"The overarching theme of Rosh Hashana and Yom Kippur is 'change:' to change from what we were before and to become new individuals. The motif behind it all is accountability. We are responsible for our actions... What we do or say has an impact and a resonance in the world." Rabbi Emanuel Feldman
That brief overview of the holiest Jewish holidays couldn't be more timely or relevant. Our country and the world are struggling with these very issues. Accountability. Responsibility. Action. Positive Change. Honesty. Humility. Trust. Not as campaign slogans. As time-honored ideals to reach for, live by, try to achieve.
The High Holy Days of Rosh Hashanah and Yom Kippur give Jews an opportunity to clarify our most critical priorities. Not just spiritually, but in our everyday lives. Our goals and values. How to reach them. How to make a meaningful contribution to others and to our world.
This is a time for significant inner initiatives. And it's an opportunity for us to recreate ourselves, to strengthen our ties to our faith and to each other in the year to come.
It's not easy. But it's so important. Take a look around at the world today. If each of us simply took responsibility to make our own part of it a little better, it would be such a significant start.
Jews celebrate Rosh Hashahah as the New Year, to commemorate the 6th day of Creation, when God made Adam and Eve. In his image. Which doesn't refer to appearance, but to the essence of our humanity. Free will. The potential for goodness.
With free will comes the ultimate gift. A conscience. And with a conscience comes responsibility. To try to be a good person. Often we fail.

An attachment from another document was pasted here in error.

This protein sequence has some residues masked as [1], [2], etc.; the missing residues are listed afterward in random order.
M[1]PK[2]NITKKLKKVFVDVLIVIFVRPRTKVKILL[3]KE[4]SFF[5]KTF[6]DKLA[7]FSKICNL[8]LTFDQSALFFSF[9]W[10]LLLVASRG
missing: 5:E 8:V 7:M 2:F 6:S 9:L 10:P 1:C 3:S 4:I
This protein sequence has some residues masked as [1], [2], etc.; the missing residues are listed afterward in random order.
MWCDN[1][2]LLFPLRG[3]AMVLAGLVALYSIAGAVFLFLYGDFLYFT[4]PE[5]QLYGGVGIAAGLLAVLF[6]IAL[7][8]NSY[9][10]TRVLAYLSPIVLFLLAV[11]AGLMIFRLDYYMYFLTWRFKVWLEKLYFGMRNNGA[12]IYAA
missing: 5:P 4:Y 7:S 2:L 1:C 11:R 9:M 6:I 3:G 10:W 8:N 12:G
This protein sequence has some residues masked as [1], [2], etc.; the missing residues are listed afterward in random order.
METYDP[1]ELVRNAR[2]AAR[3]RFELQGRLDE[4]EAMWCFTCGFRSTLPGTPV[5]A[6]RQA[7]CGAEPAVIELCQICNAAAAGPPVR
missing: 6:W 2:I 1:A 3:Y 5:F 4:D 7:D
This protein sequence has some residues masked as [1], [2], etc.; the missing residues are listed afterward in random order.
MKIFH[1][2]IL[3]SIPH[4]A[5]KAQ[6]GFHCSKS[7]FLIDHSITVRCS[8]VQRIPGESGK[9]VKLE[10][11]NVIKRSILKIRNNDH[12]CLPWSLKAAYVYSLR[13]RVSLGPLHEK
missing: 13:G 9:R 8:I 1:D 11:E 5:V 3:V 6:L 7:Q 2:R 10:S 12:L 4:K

We are taught to understand sin as fact of life, of Free Will. And we are reminded there are consequences to our actions. Each year Rosh Hashanah begins the ten days we face our sins, great and small, learn from them, make ammends to people first. And then, to God. We vow to try to do better, to be better.
Sin, Repentance, Forgiveness
Tonight at sundown begins the most solemn and holy day of the Jewish calendar, Yom Kippur --the Day of Atonement-- 25 hours of prayer, reflection, repentance and, one hopes, forgiveness.
Many people ask themselves some basic questions during these hours especially, to affirm and remember what is truly important and who we ultimately want to be. Below are some questions to ask yourself, any time of the year.
It's not always necessary to know the answers -- what's important is to ask the questions. Starting tonight and throughout Wednesday I'll be asking myself these and other questions. And seeking my own brand of inner spiritual guidance.
No matter what your beliefs, there's value here for everyone who wants to be a better human being.
When do I most feel my life is meaningful?
How often do I express my feelings to those who mean the most to me?
Are there any ideals I would be willing to die for?
If I could live my life over, would I change anything?
What would bring me more happiness than anything else in the world?
What are my three biggest achievements in the past year?
What are the three biggest mistakes I've made in the past year?
What is the most important decision I need to make this year?
What are the most important relationships in my life?
What can I do to nurture those relationships this year?
If I could change only one thing about myself, what would that be?
If I could give my children only three pieces of advice, what would they be?
This question I'll answer here in public, for all to see. Because I believe if more people followed this advice, the world would be a better place.
1. Respect yourself, and others.
2. Be generous and kind.
3. Always be guided by your most honest instincts.
May you be inscribed in the Book of Life for another year.
Kol Nidrei, Yom Kippur Eve Prayer. You don't have to be Jewish to hear the love, the yearning, the pain, the desire to reach for a higher purpose.